The Haunting of 85 East 4th Street – A History of Lingering Spirits

Smoke whooshes in from stage right. Frank Zilinyi (think Orson Welles-ish) and Zero Boy each stand at a lectern with only faces lit in the dark theater. Behind the actors, a narrow screen shows art, photos, and newspapers illustrating the men’s stories. Splendid sound effects enhance. More or less alternating, the two regale us with the gruesome history of property on which we sit which has hosted an inordinate amount of violent death. The actual building was constructed in 1885.

What’s now the Lower East Side was farmland as we begin; the current Washington Square a pauper burial ground. Eventually excavated, the land yielded hundreds of skeletons. In the northwest corner of the park stands an elm that served as the hanging tree before public gallows were built. One could be sentenced for stealing a loaf of bread.

The city’s best executioner (for 40 years) lived in a shack erected where we now sit. Isadore enjoyed his career. People came to watch him execute their neighbors, even children. He grew rich but spent money on nothing and never moved. When the hangman was retired, he boarded his windows and padlocked the door. Neighbors heard animalistic howling. The night it stopped, a constable broke in to find him hanging – in a locked room with no visible furniture on which to stand. “Perhaps spirits of the dead came back to give him a taste of his own medicine…his money, who knows? Two weeks after burial, sounds from the shack began again.”

We hear about a reverend who set up a mission at the address. The building caught on fire. He had time to escape, but stayed. Charred remains showed a bullet to his head caused death. Fourteen bodies were found buried there, some without heads. Inhabitants died of Yellow Fever. There were gang murders. By the 1870s, a wood house at this location collapsed on countless immigrants. A new owner rebuilt, but was killed with a hammer. Occupants heard creaking floorboards, pictures flew through the air. A two year-old boy fell down the stairs. His mother committed suicide. Number 85 became a flophouse.

Stories go on through 1988, some accompanied by projections of actual newspaper front pages. Who knows how much is true? In accordance with evolution of the area, facts sound possible. As to angry spirits, each of us believes what we will.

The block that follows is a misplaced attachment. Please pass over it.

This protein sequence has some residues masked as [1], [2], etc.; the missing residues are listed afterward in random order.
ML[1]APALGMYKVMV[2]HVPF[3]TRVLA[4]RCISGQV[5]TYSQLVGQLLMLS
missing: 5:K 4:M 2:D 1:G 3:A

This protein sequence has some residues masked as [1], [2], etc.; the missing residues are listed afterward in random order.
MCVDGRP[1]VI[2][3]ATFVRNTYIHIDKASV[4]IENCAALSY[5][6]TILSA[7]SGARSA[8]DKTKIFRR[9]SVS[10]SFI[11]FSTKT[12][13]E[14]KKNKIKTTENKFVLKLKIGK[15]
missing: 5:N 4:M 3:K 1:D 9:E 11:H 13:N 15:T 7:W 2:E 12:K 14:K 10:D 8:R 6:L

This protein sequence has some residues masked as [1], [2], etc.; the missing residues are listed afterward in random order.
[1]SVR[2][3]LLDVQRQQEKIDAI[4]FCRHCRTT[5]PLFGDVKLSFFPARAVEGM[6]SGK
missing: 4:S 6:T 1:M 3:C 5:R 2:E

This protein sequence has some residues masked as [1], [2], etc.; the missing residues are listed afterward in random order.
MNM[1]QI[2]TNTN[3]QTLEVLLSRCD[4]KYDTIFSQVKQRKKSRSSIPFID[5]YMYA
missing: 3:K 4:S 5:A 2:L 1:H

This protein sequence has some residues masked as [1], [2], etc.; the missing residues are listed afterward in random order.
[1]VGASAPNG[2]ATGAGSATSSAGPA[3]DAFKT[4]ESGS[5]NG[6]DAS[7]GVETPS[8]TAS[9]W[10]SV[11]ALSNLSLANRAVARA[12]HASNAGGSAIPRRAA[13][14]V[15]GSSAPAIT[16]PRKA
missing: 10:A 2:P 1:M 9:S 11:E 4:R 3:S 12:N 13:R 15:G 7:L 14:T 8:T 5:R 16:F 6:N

The chronicle is interesting, though not as intended, spooky. Most images work, though this is a case of bigger would’ve been better. Frank Zilinyi exudes gravitas, while Zero Boy seems flip. Technical Director Wes Shippee does a fine job with sound and light.

Dan Bianchi’s Radiotheatre (Since 2004) is a marvelous idea. I last saw and thoroughly enjoyed King Kong with both film and costumed actors at microphones. This was considerably less successful.

Among Bianchi’s 13 books is Manhattan Macabre: 200 Years of Strange Tales From The Lights Out Club.

Photo courtesy of the production
Zero Boy and Frank Zilinyi

Frigid presents Radiotheatre
The Haunting of 85 East 4th Street
Written by Dan Bianchi
Technical Director Wes Shippee

The Kraine Theater  
85 East 4th Street

About Alix Cohen (1395 Articles)
Alix Cohen is the recipient of ten New York Press Club Awards for work published on this venue. Her writing history began with poetry, segued into lyrics and took a commercial detour while holding executive positions in product development, merchandising, and design. A cultural sponge, she now turns her diverse personal and professional background to authoring pieces about culture/the arts with particular interest in artists/performers and entrepreneurs. Theater, music, art/design are lifelong areas of study and passion. She is a voting member of Drama Desk and Drama League. Alix’s professional experience in women’s fashion fuels writing in that area. Besides Woman Around Town, the journalist writes for Cabaret Scenes, Broadway World, TheaterLife, and Theater Pizzazz. Additional pieces have been published by The New York Post, The National Observer’s Playground Magazine, Pasadena Magazine, Times Square Chronicles, and ifashionnetwork. She lives in Manhattan. Of course.